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Pound soars as Boris confirms Freedom Day – while Delta variant concerns hamper euro | City & Business | Finance

Jeremy Thomson-Cook, Chief Economist at international business payments specialist Equals Money, was speaking after pound sterling finished Monday at a value of €1.17 – its highest total of the month so far. The pound was also valued at just under $1.39 – a cent higher than in the latter stages of last week.

Mr Cook said: “The pound has started the week off on the front foot as it hit its highest levels in July so far, making another attempt at fresh highs since April against both the euro and dollar.

“With the UK set to reopen on July 19, the pound seems to be benefiting from the resumption of economic activity.”

However, he added: “Covid numbers and an increase in the hospitalisation rate will of course be a downside risk for the pound as well as any changes in course by the government or a new assessment by the Bank of England.”

Conversely, Mr Cook said: “Moves on the euro were subdued yesterday in the absence of any real data.

“The key theme for the euro over the short term will continue to be news of the spread of the Delta variant in Europe with France, the Netherlands and parts of Spain all announcing new restrictions to curb the contagion.”

As of 10am today, the pound at was valued at £1.3861 compared to 1.3885 dollars at the previous close.

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“This disease, coronavirus, continues to carry risks for you and your family.

“We cannot simply revert instantly from Monday July 19 to life as it was before Covid.

“We will stick to our plan to lift legal restrictions and to lift social distancing, but we expect and recommend that people wear a face covering in crowded and enclosed spaces where you come into contact with those you don’t normally meet, such as on public transport.”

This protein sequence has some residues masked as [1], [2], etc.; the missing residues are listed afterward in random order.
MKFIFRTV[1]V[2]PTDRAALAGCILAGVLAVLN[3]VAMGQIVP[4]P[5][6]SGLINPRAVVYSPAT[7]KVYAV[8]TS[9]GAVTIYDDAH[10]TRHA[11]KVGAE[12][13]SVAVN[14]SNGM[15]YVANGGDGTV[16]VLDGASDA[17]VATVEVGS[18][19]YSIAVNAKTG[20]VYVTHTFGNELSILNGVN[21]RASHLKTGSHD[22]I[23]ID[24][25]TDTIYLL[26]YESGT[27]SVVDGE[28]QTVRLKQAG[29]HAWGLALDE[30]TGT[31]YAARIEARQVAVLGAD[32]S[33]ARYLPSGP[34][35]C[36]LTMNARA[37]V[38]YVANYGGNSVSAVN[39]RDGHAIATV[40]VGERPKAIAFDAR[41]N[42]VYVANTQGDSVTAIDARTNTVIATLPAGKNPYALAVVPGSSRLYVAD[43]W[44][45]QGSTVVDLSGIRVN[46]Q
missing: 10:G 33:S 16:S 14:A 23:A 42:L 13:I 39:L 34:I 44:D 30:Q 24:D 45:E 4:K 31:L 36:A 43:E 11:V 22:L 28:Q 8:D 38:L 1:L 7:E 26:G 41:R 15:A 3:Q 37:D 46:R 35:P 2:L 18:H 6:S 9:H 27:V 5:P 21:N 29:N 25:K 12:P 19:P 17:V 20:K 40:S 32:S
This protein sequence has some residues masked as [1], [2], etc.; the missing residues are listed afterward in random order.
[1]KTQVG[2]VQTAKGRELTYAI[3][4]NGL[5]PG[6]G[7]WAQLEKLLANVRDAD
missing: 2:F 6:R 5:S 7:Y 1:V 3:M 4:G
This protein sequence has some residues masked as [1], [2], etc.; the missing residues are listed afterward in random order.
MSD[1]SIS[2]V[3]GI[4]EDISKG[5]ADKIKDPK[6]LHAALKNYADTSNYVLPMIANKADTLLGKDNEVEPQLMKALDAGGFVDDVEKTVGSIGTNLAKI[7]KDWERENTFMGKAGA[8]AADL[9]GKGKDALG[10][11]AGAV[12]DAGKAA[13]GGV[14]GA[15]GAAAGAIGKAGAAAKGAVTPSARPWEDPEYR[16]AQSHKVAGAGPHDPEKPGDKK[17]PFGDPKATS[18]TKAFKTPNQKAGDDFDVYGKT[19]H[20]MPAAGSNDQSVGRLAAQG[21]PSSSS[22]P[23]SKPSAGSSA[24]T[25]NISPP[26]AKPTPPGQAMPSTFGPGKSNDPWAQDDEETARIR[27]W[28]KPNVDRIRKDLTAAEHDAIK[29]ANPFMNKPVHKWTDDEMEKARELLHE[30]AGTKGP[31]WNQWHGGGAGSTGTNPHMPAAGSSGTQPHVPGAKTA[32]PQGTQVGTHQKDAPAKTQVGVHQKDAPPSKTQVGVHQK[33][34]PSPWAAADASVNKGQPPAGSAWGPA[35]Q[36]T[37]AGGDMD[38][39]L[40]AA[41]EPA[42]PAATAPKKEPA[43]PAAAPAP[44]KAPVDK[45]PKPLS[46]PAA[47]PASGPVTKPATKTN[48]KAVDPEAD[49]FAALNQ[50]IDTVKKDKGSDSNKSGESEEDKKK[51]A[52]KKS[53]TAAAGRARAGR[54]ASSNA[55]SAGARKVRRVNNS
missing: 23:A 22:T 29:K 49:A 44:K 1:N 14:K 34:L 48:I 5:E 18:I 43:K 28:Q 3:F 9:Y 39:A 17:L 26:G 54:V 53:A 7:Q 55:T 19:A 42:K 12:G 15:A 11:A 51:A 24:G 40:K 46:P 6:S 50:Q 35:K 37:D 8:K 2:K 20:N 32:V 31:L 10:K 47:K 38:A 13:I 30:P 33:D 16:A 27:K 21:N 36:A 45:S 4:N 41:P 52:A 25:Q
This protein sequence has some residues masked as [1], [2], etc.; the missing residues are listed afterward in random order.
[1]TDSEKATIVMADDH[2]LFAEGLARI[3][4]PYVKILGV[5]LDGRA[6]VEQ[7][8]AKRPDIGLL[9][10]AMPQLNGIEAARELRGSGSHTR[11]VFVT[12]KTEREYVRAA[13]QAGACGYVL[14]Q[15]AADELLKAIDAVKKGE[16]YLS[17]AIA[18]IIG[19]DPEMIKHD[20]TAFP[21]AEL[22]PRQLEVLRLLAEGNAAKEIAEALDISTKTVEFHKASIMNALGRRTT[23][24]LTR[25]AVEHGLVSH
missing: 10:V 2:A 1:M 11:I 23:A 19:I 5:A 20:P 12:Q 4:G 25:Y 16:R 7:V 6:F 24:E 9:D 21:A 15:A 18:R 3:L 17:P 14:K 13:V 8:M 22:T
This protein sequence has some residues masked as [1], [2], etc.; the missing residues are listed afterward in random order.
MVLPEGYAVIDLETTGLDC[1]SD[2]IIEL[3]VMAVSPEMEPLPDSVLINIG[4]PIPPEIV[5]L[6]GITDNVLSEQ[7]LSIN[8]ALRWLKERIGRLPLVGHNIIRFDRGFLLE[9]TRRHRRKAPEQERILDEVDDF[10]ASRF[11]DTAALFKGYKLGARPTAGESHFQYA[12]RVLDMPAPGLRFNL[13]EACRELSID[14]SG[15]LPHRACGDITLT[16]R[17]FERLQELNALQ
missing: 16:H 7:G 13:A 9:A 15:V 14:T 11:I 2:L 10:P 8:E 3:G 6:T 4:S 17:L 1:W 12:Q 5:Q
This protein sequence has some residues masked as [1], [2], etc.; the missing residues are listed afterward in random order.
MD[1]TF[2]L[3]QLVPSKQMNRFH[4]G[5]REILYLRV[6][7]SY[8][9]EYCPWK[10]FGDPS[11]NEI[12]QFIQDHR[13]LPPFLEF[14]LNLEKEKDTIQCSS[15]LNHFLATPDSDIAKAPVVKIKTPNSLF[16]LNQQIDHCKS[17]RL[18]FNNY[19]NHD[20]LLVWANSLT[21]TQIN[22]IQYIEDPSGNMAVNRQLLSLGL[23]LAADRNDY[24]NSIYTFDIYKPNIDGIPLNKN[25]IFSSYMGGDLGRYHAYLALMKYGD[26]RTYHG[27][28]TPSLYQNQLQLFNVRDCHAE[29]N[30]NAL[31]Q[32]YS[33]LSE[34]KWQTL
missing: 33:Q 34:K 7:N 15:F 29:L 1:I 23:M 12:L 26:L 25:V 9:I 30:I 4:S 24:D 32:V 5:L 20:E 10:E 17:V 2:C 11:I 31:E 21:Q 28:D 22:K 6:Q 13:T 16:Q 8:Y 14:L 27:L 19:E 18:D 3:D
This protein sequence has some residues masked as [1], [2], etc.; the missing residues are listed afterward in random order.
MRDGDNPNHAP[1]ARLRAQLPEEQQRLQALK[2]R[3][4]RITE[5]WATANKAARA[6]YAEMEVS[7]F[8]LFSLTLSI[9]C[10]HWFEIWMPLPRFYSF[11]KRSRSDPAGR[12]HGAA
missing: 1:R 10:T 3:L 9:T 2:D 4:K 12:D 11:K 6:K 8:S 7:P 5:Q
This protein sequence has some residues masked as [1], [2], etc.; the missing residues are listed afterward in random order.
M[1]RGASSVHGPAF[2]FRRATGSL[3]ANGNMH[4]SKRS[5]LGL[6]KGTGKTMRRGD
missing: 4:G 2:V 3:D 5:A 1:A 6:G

Mr Johnson warned July 19 “should not be taken as an invitation by everybody simply to have a great jubilee and freedom from any kind of caution or restraint”.

He further admitted the current wave of cases would mean more hospital admissions and deaths.

However, he added: “We’ve come to a stage in the pandemic when there is no easy answer and no obvious date for unlocking.”

Nevertheless, Nikesh Sawjani, an economist at Lloyds Bank Commercial Banking, told the PoundSterlingLive website: “The further easing in restrictions will go some way to helping the UK’s economic recovery.”

The lifting of most restrictions in Europe has led to a surge in business activity – but the rise of the Delta variant, which originated in India, is proving a cause for concern.

Speaking of the recovery, Erik Nielsen, chief economist at UniCredit, yesterday told the Financial Times: “I’m a bit more nervous that it could get derailed by Delta.

“It has to get quite bad before we get another lockdown, but Google mobility data shows that it is not so much the lockdowns that drive behaviour but voluntary restraint.”





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